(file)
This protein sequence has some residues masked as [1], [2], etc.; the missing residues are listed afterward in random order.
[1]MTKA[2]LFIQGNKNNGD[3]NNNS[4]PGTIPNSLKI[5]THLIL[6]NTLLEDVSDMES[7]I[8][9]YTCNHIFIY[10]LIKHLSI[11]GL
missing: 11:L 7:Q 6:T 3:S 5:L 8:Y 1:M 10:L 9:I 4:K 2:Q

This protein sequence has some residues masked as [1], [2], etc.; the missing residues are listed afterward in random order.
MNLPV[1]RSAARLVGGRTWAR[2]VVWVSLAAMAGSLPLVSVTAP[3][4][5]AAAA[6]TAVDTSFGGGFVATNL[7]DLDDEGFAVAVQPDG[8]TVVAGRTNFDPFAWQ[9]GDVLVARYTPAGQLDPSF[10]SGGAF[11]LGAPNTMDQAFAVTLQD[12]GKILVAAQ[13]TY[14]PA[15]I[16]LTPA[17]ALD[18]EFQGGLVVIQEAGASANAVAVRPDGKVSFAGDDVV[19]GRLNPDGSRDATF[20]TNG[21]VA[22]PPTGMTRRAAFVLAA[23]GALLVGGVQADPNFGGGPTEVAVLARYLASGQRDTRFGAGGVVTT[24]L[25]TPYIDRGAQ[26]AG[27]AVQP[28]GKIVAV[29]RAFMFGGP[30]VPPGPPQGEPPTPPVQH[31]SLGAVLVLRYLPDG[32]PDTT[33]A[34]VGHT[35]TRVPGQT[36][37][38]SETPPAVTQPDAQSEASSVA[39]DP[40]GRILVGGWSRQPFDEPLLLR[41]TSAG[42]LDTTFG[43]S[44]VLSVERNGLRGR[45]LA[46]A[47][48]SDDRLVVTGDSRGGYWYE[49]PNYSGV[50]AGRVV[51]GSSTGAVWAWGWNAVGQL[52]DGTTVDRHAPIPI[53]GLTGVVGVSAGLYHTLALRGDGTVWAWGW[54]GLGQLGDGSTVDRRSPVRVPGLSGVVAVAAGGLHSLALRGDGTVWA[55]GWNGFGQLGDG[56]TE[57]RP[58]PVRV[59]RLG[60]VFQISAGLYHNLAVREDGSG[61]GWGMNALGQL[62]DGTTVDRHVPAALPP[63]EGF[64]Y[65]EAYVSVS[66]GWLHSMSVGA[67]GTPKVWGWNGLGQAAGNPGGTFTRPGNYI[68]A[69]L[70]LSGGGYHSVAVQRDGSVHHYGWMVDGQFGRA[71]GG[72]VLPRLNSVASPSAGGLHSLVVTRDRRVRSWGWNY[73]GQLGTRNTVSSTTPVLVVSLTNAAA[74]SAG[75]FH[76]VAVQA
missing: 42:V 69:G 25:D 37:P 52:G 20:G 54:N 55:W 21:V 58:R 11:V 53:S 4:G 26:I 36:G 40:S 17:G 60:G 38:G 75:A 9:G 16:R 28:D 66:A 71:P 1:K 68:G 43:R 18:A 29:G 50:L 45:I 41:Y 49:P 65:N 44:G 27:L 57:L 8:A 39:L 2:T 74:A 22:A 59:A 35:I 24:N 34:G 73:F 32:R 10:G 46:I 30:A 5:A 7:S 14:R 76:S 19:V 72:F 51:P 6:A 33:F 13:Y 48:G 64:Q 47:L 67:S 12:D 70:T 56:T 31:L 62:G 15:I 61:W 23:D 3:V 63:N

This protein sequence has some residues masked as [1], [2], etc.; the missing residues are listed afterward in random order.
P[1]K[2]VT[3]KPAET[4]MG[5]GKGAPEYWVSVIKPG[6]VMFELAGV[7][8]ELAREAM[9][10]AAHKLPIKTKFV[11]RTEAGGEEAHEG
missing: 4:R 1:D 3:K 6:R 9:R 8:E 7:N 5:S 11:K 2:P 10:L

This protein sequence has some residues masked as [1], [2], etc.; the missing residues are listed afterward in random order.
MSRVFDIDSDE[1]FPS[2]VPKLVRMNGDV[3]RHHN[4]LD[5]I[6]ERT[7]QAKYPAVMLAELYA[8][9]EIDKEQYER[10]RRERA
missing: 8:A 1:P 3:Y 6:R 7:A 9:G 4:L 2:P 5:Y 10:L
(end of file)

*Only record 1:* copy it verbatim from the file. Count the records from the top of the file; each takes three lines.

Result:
This protein sequence has some residues masked as [1], [2], etc.; the missing residues are listed afterward in random order.
[1]MTKA[2]LFIQGNKNNGD[3]NNNS[4]PGTIPNSLKI[5]THLIL[6]NTLLEDVSDMES[7]I[8][9]YTCNHIFIY[10]LIKHLSI[11]GL
missing: 11:L 7:Q 6:T 3:S 5:L 8:Y 1:M 10:L 9:I 4:K 2:Q